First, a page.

Yiannas said in addition to working with the U.S. Department of Agriculture, the FDA is in touch with the Environmental Protection Agency because animal operations of 1,000 head or more are under the EPA’s jurisdiction.
A representative from the consumer advocacy group Food & Water Watch said it is clear that there is a link between E. coli outbreaks traced to romaine lettuce and nearby animal operations. Less clear is the blur of red tape when it comes to jurisdiction.
“It is my understanding that when FDA attempted to take additional samples from the Arizona CAFO near the romaine lettuce field implicated in the 2018 outbreak, it was stopped from doing so,” said Food & Water Watch’s Tony Corbo, senior government affairs representative.
“That CAFO has the capacity to house as many as 100,000 cattle. The agency had collected an initial 6 samples from that feedlot. When FDA returned to take additional samples, the agency was refused access. It is important that the (situating) of CAFOs and produce fields needs to be regulated so that runoff from the feedlots doesn’t contaminate the produce. And, investigations into the cause of foodborne illness outbreaks cannot be impeded.”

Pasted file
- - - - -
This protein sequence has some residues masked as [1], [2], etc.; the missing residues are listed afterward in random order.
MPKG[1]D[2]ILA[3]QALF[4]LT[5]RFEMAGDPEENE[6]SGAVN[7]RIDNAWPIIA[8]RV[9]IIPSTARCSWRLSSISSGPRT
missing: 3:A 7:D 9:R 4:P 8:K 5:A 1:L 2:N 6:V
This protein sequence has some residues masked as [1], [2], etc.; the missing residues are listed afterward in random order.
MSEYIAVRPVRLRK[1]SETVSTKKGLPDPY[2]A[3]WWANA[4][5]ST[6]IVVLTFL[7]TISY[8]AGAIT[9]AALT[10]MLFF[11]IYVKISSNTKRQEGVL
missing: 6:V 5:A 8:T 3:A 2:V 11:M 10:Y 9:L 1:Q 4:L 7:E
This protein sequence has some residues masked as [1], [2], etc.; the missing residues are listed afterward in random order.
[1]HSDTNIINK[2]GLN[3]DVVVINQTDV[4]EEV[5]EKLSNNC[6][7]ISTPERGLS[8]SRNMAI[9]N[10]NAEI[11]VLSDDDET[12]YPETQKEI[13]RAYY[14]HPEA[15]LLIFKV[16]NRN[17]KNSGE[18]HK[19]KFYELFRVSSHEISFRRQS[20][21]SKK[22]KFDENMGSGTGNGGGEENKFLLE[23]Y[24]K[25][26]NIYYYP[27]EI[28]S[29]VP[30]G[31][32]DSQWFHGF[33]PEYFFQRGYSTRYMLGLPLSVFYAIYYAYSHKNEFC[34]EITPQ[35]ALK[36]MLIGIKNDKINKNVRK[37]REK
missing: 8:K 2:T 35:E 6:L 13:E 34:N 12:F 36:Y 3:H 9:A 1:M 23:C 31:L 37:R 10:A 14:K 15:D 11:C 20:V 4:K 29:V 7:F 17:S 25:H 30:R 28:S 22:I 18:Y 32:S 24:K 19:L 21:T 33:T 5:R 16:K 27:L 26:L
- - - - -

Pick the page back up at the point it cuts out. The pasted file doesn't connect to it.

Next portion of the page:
Some observers contend if EPA inspectors would accompany outbreak investigators, the FDA’s staff could collect as many samples as they want from feedlots.
In an effort to give the FDA more access to property for testing during outbreak investigations, a U.S. representative and senator are each sponsoring legislation to give the agency new investigatory authority.
The bills, sponsored by Rep. Rosa Delauro, D-CT, and Sen. Kirsten Gillibrand, D-NY, would give the FDA the ability to access and test feedlots during outbreak investigations of FDA regulated food.
Reaction about the FDA’s 2020 plan from the iconic Consumer Reports organization was luke warm.
James E. Rogers, director of food-safety research and testing at CR, said:
“This proposal is a decent start. While it outlines areas where testing and surveillance need to improve, nothing in it seems to involve actual regulation, and it doesn’t offer much in the way of specifics, or a timeline for when the various steps that are supposed to make consumers safer will be implemented.”
Rogers also hit on a topic closely related to concerns about animal feeding operations adjacent to or near produce growing fields — irrigation water.
An investigation into a 2018 E. coli outbreak found the outbreak strain of the pathogen in water from an open canal running alongside a 120,000-head CAFO in Arizona. However, that strain was not found in the feedlot samples.
A major omission, Rogers said, is that the plan doesn’t include expediting water-testing rules that were laid out in the 2011 Food Safety Modernization Act.
Those rules, which require more testing of more water samples, were supposed to take effect in 2018, but they have been postponed until at least 2022. Yiannas said the agency will publish a proposed rule later this year.